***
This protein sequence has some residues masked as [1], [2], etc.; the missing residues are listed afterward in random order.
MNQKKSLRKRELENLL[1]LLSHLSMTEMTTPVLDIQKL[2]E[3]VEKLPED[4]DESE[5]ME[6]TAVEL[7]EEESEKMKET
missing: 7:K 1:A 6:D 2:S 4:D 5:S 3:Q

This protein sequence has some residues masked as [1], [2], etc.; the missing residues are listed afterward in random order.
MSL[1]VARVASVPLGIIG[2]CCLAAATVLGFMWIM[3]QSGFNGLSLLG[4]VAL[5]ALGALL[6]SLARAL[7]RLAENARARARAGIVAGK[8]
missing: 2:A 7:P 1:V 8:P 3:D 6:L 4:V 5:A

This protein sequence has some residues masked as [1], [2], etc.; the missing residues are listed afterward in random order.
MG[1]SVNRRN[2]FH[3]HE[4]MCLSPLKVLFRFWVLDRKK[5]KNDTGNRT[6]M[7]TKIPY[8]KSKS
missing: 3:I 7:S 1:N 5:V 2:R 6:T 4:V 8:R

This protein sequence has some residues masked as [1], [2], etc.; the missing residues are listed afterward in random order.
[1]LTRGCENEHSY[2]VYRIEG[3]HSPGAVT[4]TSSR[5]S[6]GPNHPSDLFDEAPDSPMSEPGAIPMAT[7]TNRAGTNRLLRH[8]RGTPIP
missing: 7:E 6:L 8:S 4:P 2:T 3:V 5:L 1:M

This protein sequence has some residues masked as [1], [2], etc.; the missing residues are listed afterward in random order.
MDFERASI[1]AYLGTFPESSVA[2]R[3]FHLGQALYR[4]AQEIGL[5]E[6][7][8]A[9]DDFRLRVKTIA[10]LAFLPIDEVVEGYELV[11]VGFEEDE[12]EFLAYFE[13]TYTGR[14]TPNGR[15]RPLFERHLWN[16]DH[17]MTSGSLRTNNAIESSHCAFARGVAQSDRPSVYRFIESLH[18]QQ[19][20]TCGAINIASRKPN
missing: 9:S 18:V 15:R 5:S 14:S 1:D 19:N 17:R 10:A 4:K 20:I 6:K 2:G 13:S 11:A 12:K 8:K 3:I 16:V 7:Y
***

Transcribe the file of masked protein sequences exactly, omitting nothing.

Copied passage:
This protein sequence has some residues masked as [1], [2], etc.; the missing residues are listed afterward in random order.
MNQKKSLRKRELENLL[1]LLSHLSMTEMTTPVLDIQKL[2]E[3]VEKLPED[4]DESE[5]ME[6]TAVEL[7]EEESEKMKET
missing: 7:K 1:A 6:D 2:S 4:D 5:S 3:Q

This protein sequence has some residues masked as [1], [2], etc.; the missing residues are listed afterward in random order.
MSL[1]VARVASVPLGIIG[2]CCLAAATVLGFMWIM[3]QSGFNGLSLLG[4]VAL[5]ALGALL[6]SLARAL[7]RLAENARARARAGIVAGK[8]
missing: 2:A 7:P 1:V 8:P 3:D 6:L 4:V 5:A

This protein sequence has some residues masked as [1], [2], etc.; the missing residues are listed afterward in random order.
MG[1]SVNRRN[2]FH[3]HE[4]MCLSPLKVLFRFWVLDRKK[5]KNDTGNRT[6]M[7]TKIPY[8]KSKS
missing: 3:I 7:S 1:N 5:V 2:R 6:T 4:V 8:R

This protein sequence has some residues masked as [1], [2], etc.; the missing residues are listed afterward in random order.
[1]LTRGCENEHSY[2]VYRIEG[3]HSPGAVT[4]TSSR[5]S[6]GPNHPSDLFDEAPDSPMSEPGAIPMAT[7]TNRAGTNRLLRH[8]RGTPIP
missing: 7:E 6:L 8:S 4:P 2:T 3:V 5:L 1:M

This protein sequence has some residues masked as [1], [2], etc.; the missing residues are listed afterward in random order.
MDFERASI[1]AYLGTFPESSVA[2]R[3]FHLGQALYR[4]AQEIGL[5]E[6][7][8]A[9]DDFRLRVKTIA[10]LAFLPIDEVVEGYELV[11]VGFEEDE[12]EFLAYFE[13]TYTGR[14]TPNGR[15]RPLFERHLWN[16]DH[17]MTSGSLRTNNAIESSHCAFARGVAQSDRPSVYRFIESLH[18]QQ[19][20]TCGAINIASRKPN
missing: 9:S 18:V 15:R 5:S 14:S 1:D 19:N 17:R 10:A 4:K 20:I 6:K 2:G 13:S 11:A 12:K 8:K 3:I 16:V 7:Y